Managing Patient Appointments in Primary Care
In recent years, many US health care establishments have found themselves under increasing pressure to improve the cost-effectiveness of their operations in the face of tight competition, while maintaining high standards of care. Finding the best trade-off between these competing objectives is not an easy task, since the efforts to keep costs under control often result in overutilization of existing resources and, as a consequence, increased patient delays. The Institute of Medicine report Crossing the Quality Chasm: A New Health System for the 21st Century identifies “timeliness” as one of six goals that should drive the redesign of the health care delivery system in the coming years. For many patients, primary care is one of the most important settings for their contact with the health care system. In this setting, an appointment mechanism directly determines “timeliness” of received care. In this chapter we introduce a simple model that describes the evolution of appointment backlogs in a primary office setting and describe how expected value and the variance of the daily demand for appointments influences backlog buildup. We also discuss the popular practice of advanced access, a newly proposed approach for reducing and eliminating appointment delays. In particular, we develop a set of guidelines that any primary care office should use in determining the patient panel size to support the advanced access approach. Our guidelines are illustrated through a set of examples based on the demand and supply data taken from the surveys of the American Academy of Family Practice as well as 2002 National Ambulatory Medical Care Survey.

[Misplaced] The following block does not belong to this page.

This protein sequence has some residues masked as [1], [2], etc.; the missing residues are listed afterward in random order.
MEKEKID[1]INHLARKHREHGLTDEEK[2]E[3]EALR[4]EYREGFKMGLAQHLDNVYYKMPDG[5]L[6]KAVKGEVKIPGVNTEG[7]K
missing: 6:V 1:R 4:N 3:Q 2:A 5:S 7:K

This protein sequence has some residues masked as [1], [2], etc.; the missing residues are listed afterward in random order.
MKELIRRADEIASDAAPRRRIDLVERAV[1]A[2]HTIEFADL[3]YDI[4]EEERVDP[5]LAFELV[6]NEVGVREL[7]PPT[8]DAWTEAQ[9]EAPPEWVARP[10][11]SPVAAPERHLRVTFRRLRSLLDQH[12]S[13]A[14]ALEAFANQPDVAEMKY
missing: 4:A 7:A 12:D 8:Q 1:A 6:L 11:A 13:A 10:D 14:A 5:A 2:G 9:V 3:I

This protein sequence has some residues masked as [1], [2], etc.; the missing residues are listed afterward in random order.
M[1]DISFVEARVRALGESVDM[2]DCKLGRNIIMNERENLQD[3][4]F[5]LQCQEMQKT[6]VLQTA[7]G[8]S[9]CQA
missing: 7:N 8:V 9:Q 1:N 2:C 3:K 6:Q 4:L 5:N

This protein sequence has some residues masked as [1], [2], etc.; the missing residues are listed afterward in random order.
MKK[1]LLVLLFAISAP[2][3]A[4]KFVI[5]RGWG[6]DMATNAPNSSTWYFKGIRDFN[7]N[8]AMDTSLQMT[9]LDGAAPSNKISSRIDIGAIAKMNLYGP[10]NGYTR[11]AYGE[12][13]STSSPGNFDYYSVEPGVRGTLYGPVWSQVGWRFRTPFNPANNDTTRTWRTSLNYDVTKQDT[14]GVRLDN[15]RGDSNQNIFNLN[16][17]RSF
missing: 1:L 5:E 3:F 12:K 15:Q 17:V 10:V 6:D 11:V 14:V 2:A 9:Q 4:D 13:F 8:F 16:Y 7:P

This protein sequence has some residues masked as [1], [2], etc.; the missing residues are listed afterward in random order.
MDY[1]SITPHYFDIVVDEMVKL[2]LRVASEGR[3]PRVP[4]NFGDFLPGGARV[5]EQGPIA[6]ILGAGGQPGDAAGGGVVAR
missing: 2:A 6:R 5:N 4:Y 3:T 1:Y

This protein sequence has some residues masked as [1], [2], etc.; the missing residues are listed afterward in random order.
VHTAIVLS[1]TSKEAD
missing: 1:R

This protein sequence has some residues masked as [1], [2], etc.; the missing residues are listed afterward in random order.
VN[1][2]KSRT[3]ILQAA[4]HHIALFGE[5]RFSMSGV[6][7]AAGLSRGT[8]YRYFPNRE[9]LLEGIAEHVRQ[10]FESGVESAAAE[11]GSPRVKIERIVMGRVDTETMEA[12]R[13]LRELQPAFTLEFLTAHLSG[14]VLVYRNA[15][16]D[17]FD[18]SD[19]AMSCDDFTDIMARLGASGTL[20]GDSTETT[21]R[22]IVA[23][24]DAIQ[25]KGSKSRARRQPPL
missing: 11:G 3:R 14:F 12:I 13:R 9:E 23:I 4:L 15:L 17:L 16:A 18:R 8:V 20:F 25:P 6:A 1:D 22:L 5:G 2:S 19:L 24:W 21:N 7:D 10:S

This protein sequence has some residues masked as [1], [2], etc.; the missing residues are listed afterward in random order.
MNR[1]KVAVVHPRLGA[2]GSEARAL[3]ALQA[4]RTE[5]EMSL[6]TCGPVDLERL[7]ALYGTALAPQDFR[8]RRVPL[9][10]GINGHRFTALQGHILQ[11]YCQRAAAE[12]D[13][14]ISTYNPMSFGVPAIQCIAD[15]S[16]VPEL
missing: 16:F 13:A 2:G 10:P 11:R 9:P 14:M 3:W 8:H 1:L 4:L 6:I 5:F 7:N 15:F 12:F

KeywordsAccess to care Appointment scheduling Advanced access Optimal patient panel size
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